So, here is one of the steps that display the level of care put into the map. There are black squares under roofing, that do two things. First, it blocks sunlight from entering in guard only modes, which some players find annoying. (The sunlight will mix with the florescent lights, making it brighter than it should be). Secondly, it prevents items from going over the walls or bouncing above the walling in some strange way. This effect is most noticeable in mad ball. So, is it a game breaker to not have roofs? No. However, if you want your map to appear professional and well polished, you need to roof the entirety of the indoor area. This isn’t as time consuming as it sounds, since the roofs can be placed in size 5×5. Make sure the roofs are actually over the walls at the sides, or else a small crack of light will come through. This step really helps your map appear and play the best it can.

How an indoor map should appear with roofs. These roofs will not be visible in game play and can be disabled at the top right in map maker.

10. Background Lighting / Additional Wall Decorations
This is another polishing step that makes the map look professional and ups the quality of the map. Here you are going to add exterior lighting to the outside areas, just to give the guards some areas they are not blind in. (Don’t overdo it at red spawn if its outdoors). Use the lightsource options and just give some natural light to the exterior areas. Also, go back and add some lights to the interior as well. You can place some of the small rectangular lights around all the rooms. (1-2 per room). Also, maybe put a lamp at good spot. Place some lights under some of the paintings on the wall to give the appearance of a display. Another option is to place some of the size 2 static point lights over a desk to give the appearance of a desk or computer light (I usually use blue or white, just make sure it doesn’t go through the wall). These extra background lights give the thieves something to play around and the guards some visibility in a dark room. If you don’t do this, the areas with the lights off will be just a blanket of darkness, which is boring and unimaginative at best. Once again, this step is a polishing step. Another thing you can do is go back and add more wall decorations where the walls feel bare. I always feel like I have a bunch of bare walls before this step, so I always try to add some more stuff on the walls. It doesn’t affect game play, but it makes it look a heck of a lot better. Once you have done this to your hearts content, you’re ready for the next step.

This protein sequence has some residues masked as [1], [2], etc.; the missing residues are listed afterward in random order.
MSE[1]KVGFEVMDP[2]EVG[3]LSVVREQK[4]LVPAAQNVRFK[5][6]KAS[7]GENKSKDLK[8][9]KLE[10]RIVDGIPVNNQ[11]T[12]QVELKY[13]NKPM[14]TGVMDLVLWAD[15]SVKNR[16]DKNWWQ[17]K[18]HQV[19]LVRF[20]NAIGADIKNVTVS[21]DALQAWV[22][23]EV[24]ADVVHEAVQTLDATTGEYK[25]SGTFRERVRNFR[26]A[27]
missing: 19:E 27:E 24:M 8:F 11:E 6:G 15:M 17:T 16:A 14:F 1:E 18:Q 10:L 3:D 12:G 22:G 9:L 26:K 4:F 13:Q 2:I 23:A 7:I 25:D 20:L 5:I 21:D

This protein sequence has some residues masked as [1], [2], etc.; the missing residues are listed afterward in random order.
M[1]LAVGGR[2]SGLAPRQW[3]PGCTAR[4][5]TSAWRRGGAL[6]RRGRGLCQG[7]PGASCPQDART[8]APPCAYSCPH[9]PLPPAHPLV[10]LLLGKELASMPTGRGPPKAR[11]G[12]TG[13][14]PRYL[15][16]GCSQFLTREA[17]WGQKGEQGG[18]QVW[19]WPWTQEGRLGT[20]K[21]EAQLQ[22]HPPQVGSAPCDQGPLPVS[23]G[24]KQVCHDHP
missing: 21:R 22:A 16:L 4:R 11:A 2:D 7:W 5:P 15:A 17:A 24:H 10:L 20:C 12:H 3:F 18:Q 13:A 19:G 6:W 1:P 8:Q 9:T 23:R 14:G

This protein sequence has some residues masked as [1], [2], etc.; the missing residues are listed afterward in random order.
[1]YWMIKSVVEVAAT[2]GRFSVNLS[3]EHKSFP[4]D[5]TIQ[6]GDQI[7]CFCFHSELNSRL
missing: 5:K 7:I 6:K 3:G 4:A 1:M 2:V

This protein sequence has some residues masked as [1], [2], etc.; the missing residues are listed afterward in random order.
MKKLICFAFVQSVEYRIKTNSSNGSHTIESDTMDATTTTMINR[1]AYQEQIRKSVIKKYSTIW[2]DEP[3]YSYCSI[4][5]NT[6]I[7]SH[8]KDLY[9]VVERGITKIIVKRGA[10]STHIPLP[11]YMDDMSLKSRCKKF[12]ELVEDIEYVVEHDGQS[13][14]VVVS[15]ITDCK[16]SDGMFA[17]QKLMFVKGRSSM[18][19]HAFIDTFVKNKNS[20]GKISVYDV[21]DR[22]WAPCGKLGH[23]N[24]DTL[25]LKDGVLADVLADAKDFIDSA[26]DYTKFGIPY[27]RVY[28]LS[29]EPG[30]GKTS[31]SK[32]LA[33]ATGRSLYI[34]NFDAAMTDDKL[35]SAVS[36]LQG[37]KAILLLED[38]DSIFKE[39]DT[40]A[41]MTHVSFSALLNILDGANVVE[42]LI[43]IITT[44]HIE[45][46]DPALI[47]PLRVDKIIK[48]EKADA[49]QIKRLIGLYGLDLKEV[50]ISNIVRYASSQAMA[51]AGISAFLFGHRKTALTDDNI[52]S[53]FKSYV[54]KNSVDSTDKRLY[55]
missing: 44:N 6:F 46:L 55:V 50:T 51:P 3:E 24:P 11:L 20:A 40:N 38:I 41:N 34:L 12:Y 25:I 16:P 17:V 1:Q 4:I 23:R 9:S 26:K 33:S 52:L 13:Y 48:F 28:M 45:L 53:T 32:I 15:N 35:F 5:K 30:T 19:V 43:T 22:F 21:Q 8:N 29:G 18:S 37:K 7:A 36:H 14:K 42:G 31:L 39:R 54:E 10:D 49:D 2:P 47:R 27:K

Example of some desk lights and wall lights.

11. Testing
Once you have completed all the above steps, you are ready for testing. Testing can be a difficult process, but very rewarding if you can get it going effectively. The way I usually try and test is to just host a lobby and put something to the effect of “join if you like” or “pls join”. This lets people know you want additional players. Oftentimes if the other servers are dead, they will join your server just because its the only option. I find this to be the case oftentimes from 10 pm to 3 am EST. Europe is asleep, and the mtdm servers are often dead, meaning people will join yours if they don’t want to do just Gat. The other way to get testers is to go to the OGAT discord and make make a comment in the general or map making channels. I rarely get people this way, but I have in the past. Once again, this format works for large indoor maps. If you ever try and make a map for the competitive community, be prepared for a very difficult time to obtain the level of players necessary. However, if you are just making a large map for all skill levels, i find this to work extremely well. Also, be sure to ask for opinions from the people in your server, they often times see the problems you don’t. Be open to ideas and criticism, and focus on fixing the flow and balance of the map. Don’t publish the map until you are confident each mode is at least semi balanced. You have to remember, this might be the only map someone downloads of yours, so you want it to the best it can be.